The Naked Serpent

Now the serpent was more crafty than any beast of the field which the Lord God had made. And he said to the woman, “Indeed, has God said, ‘You shall not eat from any tree of the garden’?”

Genesis 3:1 (NASB)

Crafty – The introduction of the serpent immediately puts us on guard. Crafty is a term to cause even the most gullible person to become timid of another. It’s definitely not how we’d introduce a friend, right? “Hi, Mom, this is my friend Tom. He’s very crafty.” I don’t think Mom would sit well with that one. And maybe that’s the intent of this verse – to put us on guard, to cause us to recoil at the serpent’s entrance. Or is it?

Aruwm is spelled the exact same in Hebrew as arowm. It’s just a slight variation in the vowel pronunciation. Visually, in Hebrew there is no difference. The first means crafty, while the second means naked. Both these words originate from the very same root, aram which can mean shrewd, crafty, and even prudent. In one instance aruwm gives the allusion of a hidden agenda, while the second word arowm conveys the point that nothing is hidden at all – it’s naked… all laid out on the table. So here in Genesis 3:1 the word is used to describe the serpent as being shrewd, but in Genesis 2:25 this same word describes Adam and Eve as simply being naked. It almost appears that the serpent is getting a bum wrap in his introduction doesn’t it? He gets stuck with the negative side of the same word.

But maybe this play on words is what God intended. The serpent, after all, was not being deceptive in his conversation. He was actually laying it all on the table for Eve to decide. In a sense, he was being naked. Think about animals, and think about how God makes his will known to them. How does God control the course of animals, or does He? Maybe He just created them and let them loose upon the world. Maybe they don’t enact God’s will in any way. I would argue the opposite. God placed in animals something called “instinct”, and through this instinct they do what God created them to do. They carry out God’s will according to their inner voice. But man, on the other hand, and especially in the garden, carried out God’s will by listening to an external voice – God’s voice. It was God that led men throughout the ages and enacted His will upon the earth by speaking to men from an external location.

The serpent is acting according to his own inner voice. While it may appear that he’s being crafty, he’s also being naked. He simply tells Eve how it is and almost encourages her to listen to her inner voice as well. What’s Eve’s response? She begins to listen to her own inner voice just as the serpent does. She sees that the fruit of the tree is good for food, pleasant to look upon, and would make her wise. Her inner voice, that bit of personal instinct based on prior experiences broke through and drowned out the external voice of God – and she ate of it.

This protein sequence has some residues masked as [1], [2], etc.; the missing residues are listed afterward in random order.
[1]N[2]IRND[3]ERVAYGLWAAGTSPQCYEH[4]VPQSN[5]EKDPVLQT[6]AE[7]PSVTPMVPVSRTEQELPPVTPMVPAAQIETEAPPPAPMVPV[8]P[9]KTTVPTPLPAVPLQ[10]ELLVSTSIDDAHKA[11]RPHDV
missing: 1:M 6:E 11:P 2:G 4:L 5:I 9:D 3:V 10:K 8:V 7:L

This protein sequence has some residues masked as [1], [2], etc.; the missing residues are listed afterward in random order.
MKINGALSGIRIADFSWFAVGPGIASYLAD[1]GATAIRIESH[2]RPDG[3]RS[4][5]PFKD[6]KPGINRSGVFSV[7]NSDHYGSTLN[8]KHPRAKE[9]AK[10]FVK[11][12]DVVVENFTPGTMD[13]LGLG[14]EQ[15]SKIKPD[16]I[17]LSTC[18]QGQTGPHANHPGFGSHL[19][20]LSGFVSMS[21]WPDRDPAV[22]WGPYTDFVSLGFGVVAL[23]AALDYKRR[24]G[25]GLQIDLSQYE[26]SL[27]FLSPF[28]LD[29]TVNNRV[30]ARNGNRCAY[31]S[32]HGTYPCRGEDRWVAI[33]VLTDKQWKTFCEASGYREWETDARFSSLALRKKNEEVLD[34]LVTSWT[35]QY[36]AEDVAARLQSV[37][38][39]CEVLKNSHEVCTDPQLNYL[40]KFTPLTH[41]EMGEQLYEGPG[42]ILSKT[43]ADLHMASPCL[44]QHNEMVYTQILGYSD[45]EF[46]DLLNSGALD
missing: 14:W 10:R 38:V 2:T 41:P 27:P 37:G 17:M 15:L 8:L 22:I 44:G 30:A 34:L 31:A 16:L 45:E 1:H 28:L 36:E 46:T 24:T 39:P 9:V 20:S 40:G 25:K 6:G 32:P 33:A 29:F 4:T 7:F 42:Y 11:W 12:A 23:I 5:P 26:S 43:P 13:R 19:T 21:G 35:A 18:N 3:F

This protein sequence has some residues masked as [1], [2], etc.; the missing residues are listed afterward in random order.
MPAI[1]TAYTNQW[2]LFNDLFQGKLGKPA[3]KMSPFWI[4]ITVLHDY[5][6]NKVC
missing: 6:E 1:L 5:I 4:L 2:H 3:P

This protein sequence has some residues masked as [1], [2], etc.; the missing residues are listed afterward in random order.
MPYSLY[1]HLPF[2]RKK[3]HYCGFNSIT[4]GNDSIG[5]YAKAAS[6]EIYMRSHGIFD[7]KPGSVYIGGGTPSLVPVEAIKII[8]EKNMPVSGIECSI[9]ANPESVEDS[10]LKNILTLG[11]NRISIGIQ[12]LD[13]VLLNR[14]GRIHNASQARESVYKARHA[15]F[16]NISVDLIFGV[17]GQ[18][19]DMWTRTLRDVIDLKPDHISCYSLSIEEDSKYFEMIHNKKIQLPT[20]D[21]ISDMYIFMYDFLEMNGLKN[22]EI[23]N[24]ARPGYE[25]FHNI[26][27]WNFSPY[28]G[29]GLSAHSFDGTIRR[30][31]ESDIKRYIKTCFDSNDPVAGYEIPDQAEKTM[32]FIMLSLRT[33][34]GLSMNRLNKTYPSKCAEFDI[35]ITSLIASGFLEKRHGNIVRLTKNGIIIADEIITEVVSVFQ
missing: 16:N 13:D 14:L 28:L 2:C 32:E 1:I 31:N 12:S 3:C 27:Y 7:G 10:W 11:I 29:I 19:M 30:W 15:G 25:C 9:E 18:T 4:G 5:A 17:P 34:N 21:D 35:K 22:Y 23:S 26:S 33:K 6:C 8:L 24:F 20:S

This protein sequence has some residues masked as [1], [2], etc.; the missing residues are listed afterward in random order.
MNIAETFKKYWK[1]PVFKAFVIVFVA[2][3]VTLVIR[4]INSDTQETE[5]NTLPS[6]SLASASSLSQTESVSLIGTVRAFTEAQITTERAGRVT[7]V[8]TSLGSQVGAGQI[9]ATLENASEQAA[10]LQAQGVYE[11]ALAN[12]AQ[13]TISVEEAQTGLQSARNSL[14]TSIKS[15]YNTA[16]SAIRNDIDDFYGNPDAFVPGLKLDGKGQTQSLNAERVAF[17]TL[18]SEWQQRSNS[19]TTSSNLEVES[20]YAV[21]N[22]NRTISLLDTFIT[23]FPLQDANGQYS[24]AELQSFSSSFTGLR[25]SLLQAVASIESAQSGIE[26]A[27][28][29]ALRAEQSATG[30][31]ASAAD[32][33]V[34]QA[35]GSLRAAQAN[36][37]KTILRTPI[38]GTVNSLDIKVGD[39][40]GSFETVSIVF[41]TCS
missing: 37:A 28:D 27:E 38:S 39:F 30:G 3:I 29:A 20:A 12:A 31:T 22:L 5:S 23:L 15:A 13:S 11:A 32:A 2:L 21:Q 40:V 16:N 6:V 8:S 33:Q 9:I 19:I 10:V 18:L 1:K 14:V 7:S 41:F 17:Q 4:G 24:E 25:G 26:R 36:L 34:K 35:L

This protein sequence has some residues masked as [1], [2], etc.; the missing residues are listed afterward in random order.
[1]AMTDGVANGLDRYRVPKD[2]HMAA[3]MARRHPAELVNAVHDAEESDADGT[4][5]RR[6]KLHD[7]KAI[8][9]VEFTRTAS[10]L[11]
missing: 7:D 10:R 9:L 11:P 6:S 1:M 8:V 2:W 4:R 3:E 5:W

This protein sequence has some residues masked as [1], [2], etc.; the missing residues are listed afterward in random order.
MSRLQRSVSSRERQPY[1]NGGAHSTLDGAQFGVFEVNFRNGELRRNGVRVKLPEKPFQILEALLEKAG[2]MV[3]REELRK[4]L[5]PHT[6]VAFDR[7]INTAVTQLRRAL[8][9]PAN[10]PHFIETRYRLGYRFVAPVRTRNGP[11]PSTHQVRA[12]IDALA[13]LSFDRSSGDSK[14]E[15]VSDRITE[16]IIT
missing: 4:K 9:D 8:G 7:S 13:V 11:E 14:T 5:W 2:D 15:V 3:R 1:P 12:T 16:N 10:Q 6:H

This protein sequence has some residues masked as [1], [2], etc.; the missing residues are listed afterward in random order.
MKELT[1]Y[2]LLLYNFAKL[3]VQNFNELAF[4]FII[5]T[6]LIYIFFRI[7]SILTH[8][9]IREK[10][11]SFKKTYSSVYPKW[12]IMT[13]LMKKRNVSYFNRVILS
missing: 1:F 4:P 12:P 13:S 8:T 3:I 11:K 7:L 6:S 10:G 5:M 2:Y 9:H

The rest is history, but the exact same challenge faces us daily. Do we listen to our own inner voice and make our decisions based on personal experiences, or do we listen to God and His commandments? In one instance, we become god ourselves and rely upon our own choices to move us through life. Right and wrong no longer measure to a standard, but rather are personal decisions. And no other person holds the key to morality but us. Or do we listen to God? Do we abandon our inner voice for the voice of God and measure our morals and deeds to what He says is true? It’s a daily choice, and I’m sure we’re all familiar with it. Do we choose to become more like an animal and further from God, or do we choose to be human and enter into relationship with our Creator?

One thought on “The Naked Serpent”

  1. Thank you for posting this one it really put the line between listening and following . the between following the shepherd or listening to the inner voice of the wolf

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